It was good fear.

And a bipolar opposite, really, to Vipassana.

My dear friend– who’d not paid breakfast that morning– took me out for dinner at Fratelli Fresh in Potts Point and spent a small fortune on what he labeled, “Inspiration.”

And it was.

We had the most banging meal—my goodness—it was so lovely. And I was such a nerd, all night. Memorising the menu, picking the staffs brains, eating small morsels of everything so as to observe, and to remember.

I was really skinny on cash at the time and was somewhat panicked by how my budget might effect the kind of dish I was to plate up on Saturday.

And there were rules, of course.

And rules always make me nervous.

The dish would be able to be heated upon arrival and if I’ve learned nothing else from my years spent auditioning, shooting, rehearsing—it is that time is by no means something you can depend upon—There’s going to be a lot of waiting. Loads of the stuff.

With this in mind I wondered what I could make that would be indicative of me as a personality, as an entertainer, as a host—and that wouldn’t grow lame or tepid—hours and hours after the fact.

I had lots of ideas.

I make a pretty special sienna cake and a rather lush espresso if my namesake does not serve me so… I considered serving them a high tea of sorts, cold or not, with something really delicate but rich all at once.

But I’m not a desert person.

And the entire angle of my application had been focused largely around Food As Medicine.

Stuff your body needs.

I understand that my relationship with food and health and medicine is separate to the mainstream but I refuse to believe that my story is in any way unique.

I know there are loads of people out there who don’t know shit about food.

Plenty who don’t understand what their bodies need.

And nobody really needs desert, be honest…

I didn’t want to make a desert for the audition. The thought spoiled me. So I threw it in.

The way I cook is entirely social. Nigella Lawson once said in an interview I watched of her with Parkinson that she wouldn’t cook at all if it weren’t for people—

The same is true of me.

I do it to spoil people.
I do it to make people feel good.
And over the years, increasingly, I’ve realized that I also do it to educate people.

I want to share what I’ve learned.

And I’ve had to learn.

A girlfriend recently reminded me of a conversation she over heard in a church pue when she would’ve been 13 or 14. My mother and her mother were talking about me having signed up for Jenny Craig. My mate giggled as she bawked,

“You must have been like what!? 10!? Bloody hell…”

I’d written about my relationship with food in my application for Masterchef during a lunch break at work, ironically. I wasn’t hungry that day. Not for food anyway. And I’d remembered seeing the add briefly, on mute, on TV and knew I had a strong angle and a fighting chance.

So I gave it a shot.

I had some great discussions with friends after the fact, which I’m only remembering now because I’m writing this.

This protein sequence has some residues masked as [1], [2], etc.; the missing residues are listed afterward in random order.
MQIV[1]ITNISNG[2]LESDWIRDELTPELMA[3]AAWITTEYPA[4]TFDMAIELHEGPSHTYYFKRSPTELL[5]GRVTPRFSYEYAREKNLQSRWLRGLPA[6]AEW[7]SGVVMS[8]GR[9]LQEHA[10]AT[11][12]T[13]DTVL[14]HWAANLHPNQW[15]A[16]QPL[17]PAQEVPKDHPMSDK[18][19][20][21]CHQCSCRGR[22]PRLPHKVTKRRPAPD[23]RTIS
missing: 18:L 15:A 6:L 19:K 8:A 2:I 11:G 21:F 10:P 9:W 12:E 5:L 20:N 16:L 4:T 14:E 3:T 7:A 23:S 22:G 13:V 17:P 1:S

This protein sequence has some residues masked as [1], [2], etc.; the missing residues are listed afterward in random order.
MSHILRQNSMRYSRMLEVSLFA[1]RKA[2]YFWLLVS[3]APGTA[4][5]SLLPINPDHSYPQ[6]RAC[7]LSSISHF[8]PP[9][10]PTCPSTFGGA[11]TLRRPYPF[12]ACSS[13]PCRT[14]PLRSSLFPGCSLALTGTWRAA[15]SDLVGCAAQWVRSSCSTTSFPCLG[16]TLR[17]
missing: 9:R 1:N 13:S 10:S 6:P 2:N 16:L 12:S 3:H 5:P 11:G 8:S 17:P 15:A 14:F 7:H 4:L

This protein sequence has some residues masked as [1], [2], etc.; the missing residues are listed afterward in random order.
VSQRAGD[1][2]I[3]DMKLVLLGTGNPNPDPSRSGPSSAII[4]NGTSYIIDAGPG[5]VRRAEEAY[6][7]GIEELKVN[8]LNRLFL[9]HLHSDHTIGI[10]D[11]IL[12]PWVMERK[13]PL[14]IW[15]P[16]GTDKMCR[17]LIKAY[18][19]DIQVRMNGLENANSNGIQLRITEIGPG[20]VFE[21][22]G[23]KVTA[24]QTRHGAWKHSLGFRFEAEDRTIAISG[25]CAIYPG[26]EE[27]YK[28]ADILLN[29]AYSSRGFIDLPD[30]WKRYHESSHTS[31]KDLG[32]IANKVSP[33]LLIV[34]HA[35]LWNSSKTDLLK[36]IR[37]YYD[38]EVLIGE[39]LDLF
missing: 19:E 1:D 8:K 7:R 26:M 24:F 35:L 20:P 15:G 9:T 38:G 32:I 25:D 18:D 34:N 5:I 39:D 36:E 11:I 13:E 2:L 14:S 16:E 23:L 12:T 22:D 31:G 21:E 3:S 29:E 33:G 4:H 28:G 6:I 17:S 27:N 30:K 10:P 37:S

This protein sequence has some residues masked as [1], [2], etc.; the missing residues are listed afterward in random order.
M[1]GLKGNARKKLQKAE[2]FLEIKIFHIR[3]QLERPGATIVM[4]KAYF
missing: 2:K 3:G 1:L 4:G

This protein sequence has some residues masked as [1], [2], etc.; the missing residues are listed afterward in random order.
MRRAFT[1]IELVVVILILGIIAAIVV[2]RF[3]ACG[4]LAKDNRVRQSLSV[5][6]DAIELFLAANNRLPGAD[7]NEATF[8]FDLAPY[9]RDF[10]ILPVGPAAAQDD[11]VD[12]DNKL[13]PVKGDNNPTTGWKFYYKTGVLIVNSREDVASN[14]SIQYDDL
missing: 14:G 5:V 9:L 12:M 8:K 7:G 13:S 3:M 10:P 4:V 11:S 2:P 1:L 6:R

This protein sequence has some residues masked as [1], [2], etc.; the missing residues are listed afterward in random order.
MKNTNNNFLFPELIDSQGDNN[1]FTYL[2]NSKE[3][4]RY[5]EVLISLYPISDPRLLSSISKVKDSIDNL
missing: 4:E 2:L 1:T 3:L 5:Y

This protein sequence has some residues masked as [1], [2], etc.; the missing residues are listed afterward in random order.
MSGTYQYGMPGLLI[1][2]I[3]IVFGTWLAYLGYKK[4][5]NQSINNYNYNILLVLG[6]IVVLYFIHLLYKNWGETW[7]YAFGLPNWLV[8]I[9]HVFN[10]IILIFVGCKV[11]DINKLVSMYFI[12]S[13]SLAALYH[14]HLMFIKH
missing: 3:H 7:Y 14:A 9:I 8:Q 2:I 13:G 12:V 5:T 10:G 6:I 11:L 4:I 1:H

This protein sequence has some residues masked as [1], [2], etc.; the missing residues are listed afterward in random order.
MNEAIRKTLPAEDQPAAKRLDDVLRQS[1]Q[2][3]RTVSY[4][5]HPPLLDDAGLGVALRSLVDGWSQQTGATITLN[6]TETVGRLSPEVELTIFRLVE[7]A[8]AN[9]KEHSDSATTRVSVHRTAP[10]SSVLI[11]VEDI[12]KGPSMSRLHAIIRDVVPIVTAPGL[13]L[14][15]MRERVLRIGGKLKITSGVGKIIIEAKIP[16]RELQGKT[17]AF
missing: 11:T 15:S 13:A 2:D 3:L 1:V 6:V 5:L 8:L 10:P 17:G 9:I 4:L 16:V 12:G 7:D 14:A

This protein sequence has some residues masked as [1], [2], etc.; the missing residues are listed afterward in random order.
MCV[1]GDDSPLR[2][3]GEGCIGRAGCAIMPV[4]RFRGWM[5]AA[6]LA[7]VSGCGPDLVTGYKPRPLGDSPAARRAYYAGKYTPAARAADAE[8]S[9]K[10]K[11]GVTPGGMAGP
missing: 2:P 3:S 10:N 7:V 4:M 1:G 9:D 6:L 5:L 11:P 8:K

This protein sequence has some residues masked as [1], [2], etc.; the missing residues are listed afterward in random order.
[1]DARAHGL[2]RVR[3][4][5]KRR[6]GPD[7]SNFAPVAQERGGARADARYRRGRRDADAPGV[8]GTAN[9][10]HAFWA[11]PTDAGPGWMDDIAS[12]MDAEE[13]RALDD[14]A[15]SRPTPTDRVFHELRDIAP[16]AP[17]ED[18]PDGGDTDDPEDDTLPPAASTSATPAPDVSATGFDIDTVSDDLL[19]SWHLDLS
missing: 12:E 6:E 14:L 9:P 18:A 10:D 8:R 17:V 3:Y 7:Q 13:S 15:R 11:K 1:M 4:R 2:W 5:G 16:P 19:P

People just came out of the woodwork—From all corners—Excited, supportive, impressed, inspired, so lovely… A friend offered his car, another to drive me, which was great, I was so nervous, I really didn’t want to have to wrestle with public transport and Ryde on top of that. I never go to the western suburbs, I should probably add. I never really leave the city. Except for the beach and the Blue Mountains… but I digress.

I felt ready. Nervous. But ready.

And I felt like I should make my paella.

I shoplifted the ingredients to be fair and worked hard all night, thinking mainly about colour, placement, shapes—

My lover at the time affixed post-it notes all over my apartment saying encouraging things that were spelt wrong in two instances.

I wanted him to go home.

I wanted to be alone.

I wanted to think.

He left which was a fucking miracle and I got an early night, rose early, cooked my dish, got all dolled up and sauntered out to meet the dear old family friend who’d agreed to give me a lift—and who knows, incidentally, a shit load more about food than I do.

He’s run restaurants and B&Bs, he’ put on some of the best dinner parties I think any member of my family has probably been too, he’s really health conscious, and he’s always been remarkably supportive of my siblings and I over the years—so it was an honor really to be chaperoned by him. That day.

We laughed about having to drive to the fucking western suburbs and I dropped my favorite pen somewhere in between my seat and his console.

He told me everything he knew about food in the time we had an asked me when my audition was scheduled for. I was three hours early. My preference really. I cannot stand being late for something I deem really, really important. You know? If it matters, be on time.

So I was really on time.

Oh gawd, I’m exhausted now and I don’t really feel like telling this story anymore—Wordpress has been a real shit all night and my eyes have grown heavy—can I insert a to be continued? Is that allowed? Sure it is…

It’s my year with Leonard Cohen.

I can do whatever the fuck I want.



So to be continued…



Leave a Reply

Fill in your details below or click an icon to log in: Logo

You are commenting using your account. Log Out /  Change )

Google+ photo

You are commenting using your Google+ account. Log Out /  Change )

Twitter picture

You are commenting using your Twitter account. Log Out /  Change )

Facebook photo

You are commenting using your Facebook account. Log Out /  Change )


Connecting to %s

%d bloggers like this: